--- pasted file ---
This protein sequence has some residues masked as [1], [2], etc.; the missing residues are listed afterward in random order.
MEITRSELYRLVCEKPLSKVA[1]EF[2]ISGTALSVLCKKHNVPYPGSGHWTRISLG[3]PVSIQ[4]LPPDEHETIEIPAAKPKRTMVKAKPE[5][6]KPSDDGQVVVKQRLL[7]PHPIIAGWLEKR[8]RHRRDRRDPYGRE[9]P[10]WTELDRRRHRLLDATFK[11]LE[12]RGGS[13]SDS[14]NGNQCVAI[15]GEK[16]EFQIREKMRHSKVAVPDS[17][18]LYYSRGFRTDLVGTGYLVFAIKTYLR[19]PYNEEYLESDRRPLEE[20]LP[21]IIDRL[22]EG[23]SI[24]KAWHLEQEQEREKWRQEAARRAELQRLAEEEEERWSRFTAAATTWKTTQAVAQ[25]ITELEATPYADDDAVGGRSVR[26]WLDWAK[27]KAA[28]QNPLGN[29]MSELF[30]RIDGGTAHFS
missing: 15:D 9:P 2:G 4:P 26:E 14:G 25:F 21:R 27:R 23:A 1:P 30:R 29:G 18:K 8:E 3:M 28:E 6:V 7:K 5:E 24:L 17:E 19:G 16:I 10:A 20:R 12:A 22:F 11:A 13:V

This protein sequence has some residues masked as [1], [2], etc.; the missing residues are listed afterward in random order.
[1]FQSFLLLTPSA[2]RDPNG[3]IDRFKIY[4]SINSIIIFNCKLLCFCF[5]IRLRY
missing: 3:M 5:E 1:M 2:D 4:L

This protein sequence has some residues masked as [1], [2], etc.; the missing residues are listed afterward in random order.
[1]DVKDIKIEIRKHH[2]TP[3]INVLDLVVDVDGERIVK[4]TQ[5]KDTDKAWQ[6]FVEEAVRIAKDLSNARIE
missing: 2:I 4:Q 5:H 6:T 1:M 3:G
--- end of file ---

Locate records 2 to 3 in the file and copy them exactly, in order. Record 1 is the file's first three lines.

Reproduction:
This protein sequence has some residues masked as [1], [2], etc.; the missing residues are listed afterward in random order.
[1]FQSFLLLTPSA[2]RDPNG[3]IDRFKIY[4]SINSIIIFNCKLLCFCF[5]IRLRY
missing: 3:M 5:E 1:M 2:D 4:L

This protein sequence has some residues masked as [1], [2], etc.; the missing residues are listed afterward in random order.
[1]DVKDIKIEIRKHH[2]TP[3]INVLDLVVDVDGERIVK[4]TQ[5]KDTDKAWQ[6]FVEEAVRIAKDLSNARIE
missing: 2:I 4:Q 5:H 6:T 1:M 3:G